The White House is planning to eliminate funding for arts, public broadcasting and legal services to cut domestic spending, the New York Times reported late Friday.
The Times obtained an internal Office of Management and Budget (OMB) memo containing a “hit list” of programs to be axed, according to the report.
Several programs on the draft list are longtime conservative targets. The list includes: the Corporation for Public Broadcasting, Americorps, the National Endowments for the Arts and the Humanities, the White House’s Office of National Drug Control Policy and the Export-Import Bank, among others.
Cutting the programs listed on the memo would save about $2.5 billion, the Times reported. The Congressional Budget Office projects that the government will spend $4 trillion in 2017.
The memo was circulating at OMB on Tuesday, before Mulvaney’s confirmation, the Times reported.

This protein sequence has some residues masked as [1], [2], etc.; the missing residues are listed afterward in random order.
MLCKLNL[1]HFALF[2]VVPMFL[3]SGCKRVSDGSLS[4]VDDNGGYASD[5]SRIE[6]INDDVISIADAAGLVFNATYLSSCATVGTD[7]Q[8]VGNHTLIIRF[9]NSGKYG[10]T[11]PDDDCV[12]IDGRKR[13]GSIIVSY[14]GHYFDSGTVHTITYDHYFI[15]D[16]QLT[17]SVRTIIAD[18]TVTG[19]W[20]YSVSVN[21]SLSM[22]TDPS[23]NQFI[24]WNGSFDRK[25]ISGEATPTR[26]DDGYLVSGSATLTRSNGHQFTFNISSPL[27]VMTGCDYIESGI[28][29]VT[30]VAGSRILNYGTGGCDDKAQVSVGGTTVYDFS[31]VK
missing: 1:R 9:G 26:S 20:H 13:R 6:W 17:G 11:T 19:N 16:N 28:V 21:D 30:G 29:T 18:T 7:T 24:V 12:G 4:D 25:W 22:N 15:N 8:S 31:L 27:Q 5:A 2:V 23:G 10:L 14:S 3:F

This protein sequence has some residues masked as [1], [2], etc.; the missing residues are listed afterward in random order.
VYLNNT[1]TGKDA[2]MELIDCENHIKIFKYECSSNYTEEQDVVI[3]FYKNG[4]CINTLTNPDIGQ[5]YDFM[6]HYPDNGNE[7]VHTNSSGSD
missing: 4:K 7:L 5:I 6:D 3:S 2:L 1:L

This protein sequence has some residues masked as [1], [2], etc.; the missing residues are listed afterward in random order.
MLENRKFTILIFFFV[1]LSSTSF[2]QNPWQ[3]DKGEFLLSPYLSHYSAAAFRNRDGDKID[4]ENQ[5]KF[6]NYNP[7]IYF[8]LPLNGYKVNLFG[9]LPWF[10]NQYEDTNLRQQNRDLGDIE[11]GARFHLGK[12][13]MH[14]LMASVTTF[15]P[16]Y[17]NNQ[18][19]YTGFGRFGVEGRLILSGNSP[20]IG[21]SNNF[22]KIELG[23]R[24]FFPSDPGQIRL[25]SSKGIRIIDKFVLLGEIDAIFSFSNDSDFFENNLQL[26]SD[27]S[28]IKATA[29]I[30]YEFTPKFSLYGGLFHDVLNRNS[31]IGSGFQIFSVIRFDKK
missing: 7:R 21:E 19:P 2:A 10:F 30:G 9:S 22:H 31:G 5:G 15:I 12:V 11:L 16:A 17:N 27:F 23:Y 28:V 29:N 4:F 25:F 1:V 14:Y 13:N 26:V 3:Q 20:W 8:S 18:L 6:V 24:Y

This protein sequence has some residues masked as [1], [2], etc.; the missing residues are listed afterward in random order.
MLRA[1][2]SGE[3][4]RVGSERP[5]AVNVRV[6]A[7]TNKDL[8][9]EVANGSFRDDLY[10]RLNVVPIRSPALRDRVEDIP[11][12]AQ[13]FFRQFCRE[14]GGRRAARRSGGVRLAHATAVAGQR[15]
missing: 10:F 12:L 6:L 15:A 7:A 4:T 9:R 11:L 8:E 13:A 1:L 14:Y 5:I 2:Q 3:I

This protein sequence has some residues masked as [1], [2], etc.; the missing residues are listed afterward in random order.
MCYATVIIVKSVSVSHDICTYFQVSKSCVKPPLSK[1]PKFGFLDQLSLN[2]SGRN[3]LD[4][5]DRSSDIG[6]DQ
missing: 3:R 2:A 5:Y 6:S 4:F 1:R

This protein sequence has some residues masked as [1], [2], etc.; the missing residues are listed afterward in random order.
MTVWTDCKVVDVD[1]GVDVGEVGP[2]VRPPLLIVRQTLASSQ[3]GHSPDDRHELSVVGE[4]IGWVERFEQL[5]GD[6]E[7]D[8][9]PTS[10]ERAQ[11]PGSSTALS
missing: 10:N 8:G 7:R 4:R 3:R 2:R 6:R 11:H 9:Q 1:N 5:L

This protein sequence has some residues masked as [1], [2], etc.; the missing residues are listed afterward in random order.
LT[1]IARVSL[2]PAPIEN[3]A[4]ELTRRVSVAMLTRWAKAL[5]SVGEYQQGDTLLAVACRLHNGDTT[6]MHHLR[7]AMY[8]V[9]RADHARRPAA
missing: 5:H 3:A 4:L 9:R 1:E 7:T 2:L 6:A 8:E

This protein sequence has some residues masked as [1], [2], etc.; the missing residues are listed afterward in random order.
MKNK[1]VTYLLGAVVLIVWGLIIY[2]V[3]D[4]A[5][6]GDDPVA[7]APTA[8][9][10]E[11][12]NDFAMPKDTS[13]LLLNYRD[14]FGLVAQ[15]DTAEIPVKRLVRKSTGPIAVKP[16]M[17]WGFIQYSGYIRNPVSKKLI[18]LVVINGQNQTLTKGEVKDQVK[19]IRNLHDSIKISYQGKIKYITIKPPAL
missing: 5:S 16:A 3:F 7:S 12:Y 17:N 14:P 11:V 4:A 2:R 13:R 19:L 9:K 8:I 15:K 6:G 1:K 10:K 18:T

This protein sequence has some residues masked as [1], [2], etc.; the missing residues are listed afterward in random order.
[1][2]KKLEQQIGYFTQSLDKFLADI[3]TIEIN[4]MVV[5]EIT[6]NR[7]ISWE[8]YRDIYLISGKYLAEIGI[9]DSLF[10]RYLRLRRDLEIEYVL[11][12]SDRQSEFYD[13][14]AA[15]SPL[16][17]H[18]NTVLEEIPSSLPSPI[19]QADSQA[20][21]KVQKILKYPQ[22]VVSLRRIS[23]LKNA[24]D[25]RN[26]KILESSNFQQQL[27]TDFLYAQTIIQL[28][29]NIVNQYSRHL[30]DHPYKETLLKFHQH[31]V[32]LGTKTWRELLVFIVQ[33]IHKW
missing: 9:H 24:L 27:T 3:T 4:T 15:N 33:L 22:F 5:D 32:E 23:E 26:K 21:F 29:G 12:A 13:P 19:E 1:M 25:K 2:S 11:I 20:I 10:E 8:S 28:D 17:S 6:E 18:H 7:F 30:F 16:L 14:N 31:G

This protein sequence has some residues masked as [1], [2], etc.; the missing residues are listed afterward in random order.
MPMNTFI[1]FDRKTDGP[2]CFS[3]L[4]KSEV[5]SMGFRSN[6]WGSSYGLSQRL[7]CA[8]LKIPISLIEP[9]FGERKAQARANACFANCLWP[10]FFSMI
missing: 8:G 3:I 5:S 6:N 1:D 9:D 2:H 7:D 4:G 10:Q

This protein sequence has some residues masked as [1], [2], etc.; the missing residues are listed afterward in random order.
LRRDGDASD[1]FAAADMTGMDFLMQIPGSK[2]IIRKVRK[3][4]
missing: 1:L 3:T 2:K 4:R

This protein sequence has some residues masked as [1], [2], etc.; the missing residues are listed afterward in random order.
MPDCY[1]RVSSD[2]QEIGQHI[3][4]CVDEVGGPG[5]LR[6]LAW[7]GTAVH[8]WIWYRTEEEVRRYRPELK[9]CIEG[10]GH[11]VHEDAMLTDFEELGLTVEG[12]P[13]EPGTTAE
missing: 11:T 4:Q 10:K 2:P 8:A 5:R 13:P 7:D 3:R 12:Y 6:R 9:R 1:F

OMB plans to finalize the list of programs to be axed by March 13, the report said.
The Senate on Thursday confirmed Mick Mulvaney to lead OMB in a slim 51-49 votes. Republican Sen. John McCain (Ariz.) joined all Democrats and Independents in opposing him.
The South Carolina Republican was a founding member of the House Freedom Caucus, a band of firebrand conservatives responsible for derailing legislation that promote education.
Mulvaney has a reputation for being an unapologetic fiscal conservative who would seek to bolster the military and cut entitlement programs. It was a prospect that excited Republicans and concerned Democrats.